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SATURDAY
October 21, 2017


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Snap ups its game with sports, weather data 10-02-17
LOS ANGELES — Snapchat isn’t a resource many turn to for weather and sports scores, but it’s spending increasing amounts of money on licensing deals to give users such information.
Can this guy help Intel catch the AI wave? 10-02-17
SAN DIEGO — To get a sense of computer scientist Naveen Rao, just take a look at his hands.
The 42-year-old has busted all 10 of his fingers over a lifetime of skiing, skateboarding, bicycling, rollerblading, race-car driving, wrestling and hoops.
Skip the checkout lines: Whole Foods, Walmart and other stores embrace online grocery shopping 10-02-17
SAN JOSE, Calif. — Grocery shopping can feel like you’re navigating through an obstacle course filled with crowded parking lots, long lines and screaming kids.
Mayo Clinic offers first aid assistance via Amazon’s Alexa digital assistant 09-25-17
MINNEAPOLIS — Alexa, forget my grocery list and morning traffic reports. Tell me about CPR.
If Google invests in Lyft, what does that mean for Uber? 09-18-17
SAN FRANCISCO — Uber was the indisputable No. 1 player in the domestic on-demand transportation industry. And by its workforce size, passenger count and capital raised, it still is.
Tech Q&A: How to fix browsers that smoke or crash 09-11-17
Q: Some mysterious malware has infected the Edge browser on our Windows 10 laptop, and none of our security programs can get rid of it. When we start Edge, it goes to the MSN login page, which has a scenic view of a small city along a bay.
Cellular service, starting at free 09-04-17
LOS ANGELES — There are times when FreedomPop founder Stephen Stokols would get better coverage or service using a competing cellular carrier. Like when he got booted from his own provider after getting tripped up by confusing settings.
Tech companies unlikely to follow S&P’s new Snap-inspired rules 08-28-17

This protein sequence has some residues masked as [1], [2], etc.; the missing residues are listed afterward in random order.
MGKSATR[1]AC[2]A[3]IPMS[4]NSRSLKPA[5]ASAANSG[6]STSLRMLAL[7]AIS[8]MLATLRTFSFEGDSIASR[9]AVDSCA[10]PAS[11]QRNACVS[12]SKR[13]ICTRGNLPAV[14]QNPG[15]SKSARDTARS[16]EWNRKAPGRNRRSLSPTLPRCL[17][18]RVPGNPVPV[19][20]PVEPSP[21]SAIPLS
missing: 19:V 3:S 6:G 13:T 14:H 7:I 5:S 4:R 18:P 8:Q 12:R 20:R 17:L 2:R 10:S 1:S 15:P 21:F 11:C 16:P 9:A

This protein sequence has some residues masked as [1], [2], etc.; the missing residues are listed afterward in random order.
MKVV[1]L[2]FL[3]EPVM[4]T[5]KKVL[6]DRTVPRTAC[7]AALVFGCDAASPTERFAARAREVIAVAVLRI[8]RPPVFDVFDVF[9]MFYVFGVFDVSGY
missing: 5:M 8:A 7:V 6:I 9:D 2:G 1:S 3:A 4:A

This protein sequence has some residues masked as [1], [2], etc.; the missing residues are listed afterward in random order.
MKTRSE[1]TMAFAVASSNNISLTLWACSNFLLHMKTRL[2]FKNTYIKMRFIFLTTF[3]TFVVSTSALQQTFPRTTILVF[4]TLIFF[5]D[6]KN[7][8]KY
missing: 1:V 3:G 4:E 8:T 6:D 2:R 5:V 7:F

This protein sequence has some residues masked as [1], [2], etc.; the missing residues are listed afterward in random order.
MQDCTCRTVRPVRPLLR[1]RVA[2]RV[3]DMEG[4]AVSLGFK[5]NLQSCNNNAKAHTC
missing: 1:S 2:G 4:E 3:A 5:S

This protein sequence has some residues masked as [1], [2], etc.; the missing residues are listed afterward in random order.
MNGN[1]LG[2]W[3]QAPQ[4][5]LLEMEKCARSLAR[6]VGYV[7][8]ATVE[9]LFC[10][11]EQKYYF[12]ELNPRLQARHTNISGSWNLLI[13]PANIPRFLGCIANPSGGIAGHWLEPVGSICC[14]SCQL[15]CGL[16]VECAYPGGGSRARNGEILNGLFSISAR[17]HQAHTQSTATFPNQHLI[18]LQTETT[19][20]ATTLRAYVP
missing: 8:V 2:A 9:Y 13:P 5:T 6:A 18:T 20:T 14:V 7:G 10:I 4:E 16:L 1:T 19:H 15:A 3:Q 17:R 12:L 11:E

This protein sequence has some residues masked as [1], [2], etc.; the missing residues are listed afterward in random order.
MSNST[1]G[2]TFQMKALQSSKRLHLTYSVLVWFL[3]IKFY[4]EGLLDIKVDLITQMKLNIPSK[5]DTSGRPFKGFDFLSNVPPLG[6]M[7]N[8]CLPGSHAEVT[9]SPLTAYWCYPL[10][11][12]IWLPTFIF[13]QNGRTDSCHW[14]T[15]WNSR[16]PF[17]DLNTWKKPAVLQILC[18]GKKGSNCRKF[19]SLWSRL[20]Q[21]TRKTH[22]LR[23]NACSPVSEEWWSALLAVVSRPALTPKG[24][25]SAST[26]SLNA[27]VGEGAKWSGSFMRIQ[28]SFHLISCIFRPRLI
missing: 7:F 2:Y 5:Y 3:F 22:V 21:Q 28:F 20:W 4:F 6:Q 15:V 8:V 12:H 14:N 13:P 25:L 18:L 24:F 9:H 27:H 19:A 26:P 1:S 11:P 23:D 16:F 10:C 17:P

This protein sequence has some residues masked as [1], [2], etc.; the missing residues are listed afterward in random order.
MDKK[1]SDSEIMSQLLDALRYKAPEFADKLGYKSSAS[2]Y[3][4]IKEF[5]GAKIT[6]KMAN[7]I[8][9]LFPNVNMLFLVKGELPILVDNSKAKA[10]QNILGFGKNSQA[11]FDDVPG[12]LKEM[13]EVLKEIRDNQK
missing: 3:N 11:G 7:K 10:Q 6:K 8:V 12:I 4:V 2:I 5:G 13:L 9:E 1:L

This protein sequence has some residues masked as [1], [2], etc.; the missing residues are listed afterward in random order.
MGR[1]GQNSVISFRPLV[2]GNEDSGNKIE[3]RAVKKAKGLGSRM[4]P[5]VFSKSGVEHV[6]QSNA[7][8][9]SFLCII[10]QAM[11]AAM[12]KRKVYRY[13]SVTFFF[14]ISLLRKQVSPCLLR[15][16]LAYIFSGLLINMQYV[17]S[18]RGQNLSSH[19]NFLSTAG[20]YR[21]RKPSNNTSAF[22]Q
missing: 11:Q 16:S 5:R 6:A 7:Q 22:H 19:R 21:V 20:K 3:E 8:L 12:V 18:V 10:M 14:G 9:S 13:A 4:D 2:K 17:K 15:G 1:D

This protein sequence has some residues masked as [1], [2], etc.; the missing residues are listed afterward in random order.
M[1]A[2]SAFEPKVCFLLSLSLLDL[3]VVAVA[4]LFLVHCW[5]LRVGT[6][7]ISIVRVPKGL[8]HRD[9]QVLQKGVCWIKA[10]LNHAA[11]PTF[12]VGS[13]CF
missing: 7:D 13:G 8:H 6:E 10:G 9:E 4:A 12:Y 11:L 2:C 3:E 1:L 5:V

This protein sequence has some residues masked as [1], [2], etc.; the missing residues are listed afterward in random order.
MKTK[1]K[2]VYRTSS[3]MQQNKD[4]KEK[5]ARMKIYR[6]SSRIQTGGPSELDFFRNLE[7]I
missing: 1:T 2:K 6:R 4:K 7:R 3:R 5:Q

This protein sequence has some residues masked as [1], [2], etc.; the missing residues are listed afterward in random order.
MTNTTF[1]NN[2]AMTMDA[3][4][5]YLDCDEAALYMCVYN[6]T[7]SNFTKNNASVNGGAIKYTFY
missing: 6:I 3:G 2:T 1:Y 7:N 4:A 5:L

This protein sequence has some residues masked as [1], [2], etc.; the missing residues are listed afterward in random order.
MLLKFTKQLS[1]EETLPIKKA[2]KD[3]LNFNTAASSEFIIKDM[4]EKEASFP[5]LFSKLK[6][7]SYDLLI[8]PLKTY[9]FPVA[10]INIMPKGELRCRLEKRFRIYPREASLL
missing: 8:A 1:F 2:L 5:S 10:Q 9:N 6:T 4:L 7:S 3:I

When the company that produces the Standard & Poor’s 500-stock index announced this month that it would exclude the corporate parent of Snapchat from its benchmark market measure, the move was cheered by advocates of better corporate governance.
Google, other tech companies warned over ‘dangerous’ banning of neo-Nazis, hate groups 08-21-17
SAN JOSE, Calif. — Neo-Nazi website the Daily Stormer has been pushed offline or perhaps to the dark web by GoDaddy, Google and Cloudflare, which one by one made it impossible for the news and commentary provider to keep operating after it published an article that criticized a woman who died during last weekend’s violent protests in Charlottesville, Va.
Severing ties with utilities isn’t as easy as cutting the cable cord 08-21-17
LOS ANGELES — If disaster ever struck, Joe Fleischmann could keep the lights, refrigerator and big-screen TV running in his Orange County home, even if the power company went dark.
HR startups helping companies engage workers, avoid workplace issues 08-14-17
SAN FRANCISCO — Amy Errett wanted to gauge employee happiness at her e-commerce startup, but surveys weren’t working. 
Lead foot got you in trouble? Reach for your phone 08-07-17
SAN JOSE, Calif. — Summer is the busiest travel season, and that means long stretches of highway, wandering attention and maybe a few miles through counties or states spent over the speed limit.
Despite growth of streaming, Redbox CEO sees future in DVD rentals 07-31-17
CHICAGO — Redbox DVD rental kiosks, a seeming throwback to a simpler technological time when videos were something you held in your hand and late fees loomed over your head, are mounting a comeback.
For women called Alexa, it’s funny, frustrating to share name with Amazon device 07-31-17
SEATTLE — Since Amazon introduced the Alexa-enabled Echo device in 2014, the jokes have become so omnipresent that Alexa Philbeck, 29, briefly considered changing, or at least obscuring, her name.
Silicon Valley investors embrace a new vision of college 07-24-17